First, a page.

Positioning Virabhadrasana I: Warrior I Pose

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By Ray Long, MD, FRCSC • May 31st, 2011 • 106291 Views

Positioning Virabhadrasana I: Warrior I Pose

Warrior I illustrates the concept of creating stillness by balancing simultaneous movements in different directions. The front hip flexors and back hip extensors engage to descend and stabilize the pelvis while the chest lifts upward toward the sky. Similarly, the front hip and knee flex to create a sense of forward movement while the back hip and knee extend to constrain the rear foot onto the mat. As a result of these simultaneous movements, the body becomes a storehouse for potential energy, like a sprinter preparing to bolt out of the blocks.

Positioning Warrior I after Parsvottanasana in the standing pose sequence creates a synergistic progression that continues the turn of the pelvis from facing forward in poses such as Trikonasana and Warrior II, to facing toward the front leg in Warrior I. Placing Warrior I after Parsvottanasana balances folding forward (Parsvottanasana) with expanding upward (Warrior I). In Parsvottanasana the torso folds over the leg to create a deep stretch along the back side of the body; Warrior I rises from this position, expanding from the core and extending upward through the chest.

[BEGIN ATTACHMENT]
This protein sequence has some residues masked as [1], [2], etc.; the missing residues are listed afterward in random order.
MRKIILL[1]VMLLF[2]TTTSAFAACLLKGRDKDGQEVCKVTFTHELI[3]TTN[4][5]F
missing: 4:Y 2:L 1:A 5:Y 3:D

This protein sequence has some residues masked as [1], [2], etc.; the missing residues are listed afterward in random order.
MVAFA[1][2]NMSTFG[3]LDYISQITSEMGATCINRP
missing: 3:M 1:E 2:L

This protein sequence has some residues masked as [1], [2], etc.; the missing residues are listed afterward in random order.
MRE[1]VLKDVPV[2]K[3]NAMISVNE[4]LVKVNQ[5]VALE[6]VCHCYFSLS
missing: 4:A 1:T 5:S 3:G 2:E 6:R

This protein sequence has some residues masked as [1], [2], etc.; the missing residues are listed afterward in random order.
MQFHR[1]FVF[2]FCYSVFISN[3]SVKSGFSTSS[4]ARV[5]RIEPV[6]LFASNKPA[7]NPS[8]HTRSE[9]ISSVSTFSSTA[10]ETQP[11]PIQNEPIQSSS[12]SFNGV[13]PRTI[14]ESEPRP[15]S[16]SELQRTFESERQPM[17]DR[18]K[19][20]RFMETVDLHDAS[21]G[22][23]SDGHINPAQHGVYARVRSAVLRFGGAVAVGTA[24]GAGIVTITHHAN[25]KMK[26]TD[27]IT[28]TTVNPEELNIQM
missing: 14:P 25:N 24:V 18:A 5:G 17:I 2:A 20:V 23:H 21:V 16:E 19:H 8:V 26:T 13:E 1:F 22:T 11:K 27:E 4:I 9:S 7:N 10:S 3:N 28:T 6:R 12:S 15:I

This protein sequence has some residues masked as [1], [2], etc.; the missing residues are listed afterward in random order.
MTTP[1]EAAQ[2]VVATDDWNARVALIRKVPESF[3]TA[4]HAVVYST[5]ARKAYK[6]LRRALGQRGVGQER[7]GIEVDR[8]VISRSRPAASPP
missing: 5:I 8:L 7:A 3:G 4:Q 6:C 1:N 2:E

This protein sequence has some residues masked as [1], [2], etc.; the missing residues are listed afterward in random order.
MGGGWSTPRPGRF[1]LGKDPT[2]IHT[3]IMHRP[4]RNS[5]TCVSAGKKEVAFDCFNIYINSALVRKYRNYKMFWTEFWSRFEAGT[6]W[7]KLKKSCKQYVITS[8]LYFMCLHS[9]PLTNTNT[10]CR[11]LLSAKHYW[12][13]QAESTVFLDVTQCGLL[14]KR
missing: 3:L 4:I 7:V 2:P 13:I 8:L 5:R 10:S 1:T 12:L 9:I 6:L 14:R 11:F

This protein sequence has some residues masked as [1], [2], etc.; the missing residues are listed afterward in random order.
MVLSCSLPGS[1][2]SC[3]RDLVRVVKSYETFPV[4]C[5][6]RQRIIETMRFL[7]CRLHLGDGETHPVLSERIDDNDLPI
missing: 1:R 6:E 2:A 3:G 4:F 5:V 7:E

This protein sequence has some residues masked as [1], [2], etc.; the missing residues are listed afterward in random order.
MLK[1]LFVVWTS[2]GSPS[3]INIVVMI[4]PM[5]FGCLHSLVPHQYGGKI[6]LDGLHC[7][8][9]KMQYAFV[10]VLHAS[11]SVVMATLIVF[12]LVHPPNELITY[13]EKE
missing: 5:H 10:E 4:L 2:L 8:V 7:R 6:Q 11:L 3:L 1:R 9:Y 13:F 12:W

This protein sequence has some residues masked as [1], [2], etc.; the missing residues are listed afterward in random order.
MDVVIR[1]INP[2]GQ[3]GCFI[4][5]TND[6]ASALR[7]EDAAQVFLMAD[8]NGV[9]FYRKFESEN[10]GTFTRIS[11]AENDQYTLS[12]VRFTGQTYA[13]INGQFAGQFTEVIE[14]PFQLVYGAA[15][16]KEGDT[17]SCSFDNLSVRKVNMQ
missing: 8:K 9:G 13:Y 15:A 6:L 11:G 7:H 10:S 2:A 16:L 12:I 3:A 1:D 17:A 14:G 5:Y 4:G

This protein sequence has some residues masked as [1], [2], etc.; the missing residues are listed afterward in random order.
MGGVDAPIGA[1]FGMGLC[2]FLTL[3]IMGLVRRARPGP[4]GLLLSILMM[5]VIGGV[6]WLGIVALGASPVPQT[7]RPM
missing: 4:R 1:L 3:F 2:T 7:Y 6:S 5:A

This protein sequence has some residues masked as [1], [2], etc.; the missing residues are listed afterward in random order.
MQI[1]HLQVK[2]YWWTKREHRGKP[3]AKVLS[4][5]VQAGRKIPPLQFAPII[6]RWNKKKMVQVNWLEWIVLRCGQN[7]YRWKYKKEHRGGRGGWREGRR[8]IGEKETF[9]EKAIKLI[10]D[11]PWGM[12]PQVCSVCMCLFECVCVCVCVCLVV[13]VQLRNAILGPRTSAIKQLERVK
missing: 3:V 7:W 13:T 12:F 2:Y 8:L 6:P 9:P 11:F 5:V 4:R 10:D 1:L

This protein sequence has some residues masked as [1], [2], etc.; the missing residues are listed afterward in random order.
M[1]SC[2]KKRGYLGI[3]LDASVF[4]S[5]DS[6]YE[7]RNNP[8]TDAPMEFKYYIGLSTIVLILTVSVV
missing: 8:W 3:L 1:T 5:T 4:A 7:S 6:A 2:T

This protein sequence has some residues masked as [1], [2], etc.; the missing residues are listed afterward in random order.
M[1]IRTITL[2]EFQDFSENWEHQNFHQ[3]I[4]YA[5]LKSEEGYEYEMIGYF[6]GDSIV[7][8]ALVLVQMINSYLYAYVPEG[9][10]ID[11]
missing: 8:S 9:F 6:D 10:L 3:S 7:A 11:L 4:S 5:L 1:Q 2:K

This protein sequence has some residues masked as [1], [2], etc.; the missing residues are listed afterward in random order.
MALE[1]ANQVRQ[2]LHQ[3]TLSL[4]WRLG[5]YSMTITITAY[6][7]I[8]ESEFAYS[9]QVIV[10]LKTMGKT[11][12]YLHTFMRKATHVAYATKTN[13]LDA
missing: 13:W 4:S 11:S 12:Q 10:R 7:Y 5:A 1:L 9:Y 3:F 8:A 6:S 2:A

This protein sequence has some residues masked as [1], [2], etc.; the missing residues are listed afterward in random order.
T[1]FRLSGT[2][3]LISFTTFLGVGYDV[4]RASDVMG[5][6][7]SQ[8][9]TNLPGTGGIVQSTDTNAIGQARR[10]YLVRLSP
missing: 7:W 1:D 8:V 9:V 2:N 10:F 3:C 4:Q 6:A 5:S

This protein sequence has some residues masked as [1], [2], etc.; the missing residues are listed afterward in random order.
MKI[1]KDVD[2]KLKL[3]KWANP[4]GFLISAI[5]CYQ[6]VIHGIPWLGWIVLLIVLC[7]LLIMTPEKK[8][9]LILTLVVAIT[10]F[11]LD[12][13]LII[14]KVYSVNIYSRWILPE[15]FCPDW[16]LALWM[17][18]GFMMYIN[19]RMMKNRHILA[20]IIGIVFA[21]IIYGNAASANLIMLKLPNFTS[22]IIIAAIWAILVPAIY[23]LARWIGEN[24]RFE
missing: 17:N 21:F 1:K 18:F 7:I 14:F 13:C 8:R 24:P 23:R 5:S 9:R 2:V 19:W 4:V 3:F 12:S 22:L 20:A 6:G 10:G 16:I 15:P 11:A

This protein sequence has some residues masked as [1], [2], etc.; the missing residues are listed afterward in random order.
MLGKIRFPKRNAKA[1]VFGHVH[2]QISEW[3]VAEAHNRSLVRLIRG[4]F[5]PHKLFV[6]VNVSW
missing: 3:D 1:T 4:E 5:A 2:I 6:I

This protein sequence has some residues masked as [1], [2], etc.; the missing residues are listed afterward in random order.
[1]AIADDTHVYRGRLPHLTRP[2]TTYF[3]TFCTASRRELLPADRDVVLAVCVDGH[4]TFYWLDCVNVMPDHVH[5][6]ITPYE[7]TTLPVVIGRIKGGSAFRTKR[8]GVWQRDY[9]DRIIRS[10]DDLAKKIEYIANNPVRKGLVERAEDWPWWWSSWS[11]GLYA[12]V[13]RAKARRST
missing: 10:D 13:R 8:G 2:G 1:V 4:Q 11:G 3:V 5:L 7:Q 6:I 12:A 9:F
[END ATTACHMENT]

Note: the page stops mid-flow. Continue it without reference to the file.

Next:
Basic Joint Positions

•           The back foot turns inward 30 degrees and supinates.

•           The front foot turns out 90 degrees.

•           The back hip and knee extend.

•           The front hip and knee flex.

•           The shoulders flex overhead.

•           The elbows extend.

•           The back extends.

•           The cervical spine extends.

Virabhadrasana I Preparation

Take the general form of the pose by turning the hips toward the front leg. Activate the back-leg buttocks and thigh muscles. Raise the arms and lift the chest. In this position, flex the front hip and knee to ninety degrees (keep the knee aligned over the ankle). In the beginning or when you feel fatigued, lessen the bend in the knee to make the pose easier. Maintain the alignment of the front-leg femur and tibia when you come out of the pose. This aids to protect the knee joint. You can also add a stretch of the front hip extensors to the preparation by using the bent-knee version of Supta Padangusthasana.

STEP 1 Flex the front hip by engaging the psoas and its synergistic hip flexors. Note on the image how the psoas anteverts the pelvis and draws the lumbar spine forward. Balance the action of the psoas with that of the back-leg gluteus maximus to stabilize the pelvis. The quadriceps contract to sustain the pose and prevent the knee from...

Ray Long, MD, FRCSC

Location:  Baldwinsville, US

Ray Long, MD, FRCSC, began his study of human anatomy and science at a young age under the guidance of his father, David Michael Long Jr., MD, PhD, a cardiovascular surgeon and research scientist. He went...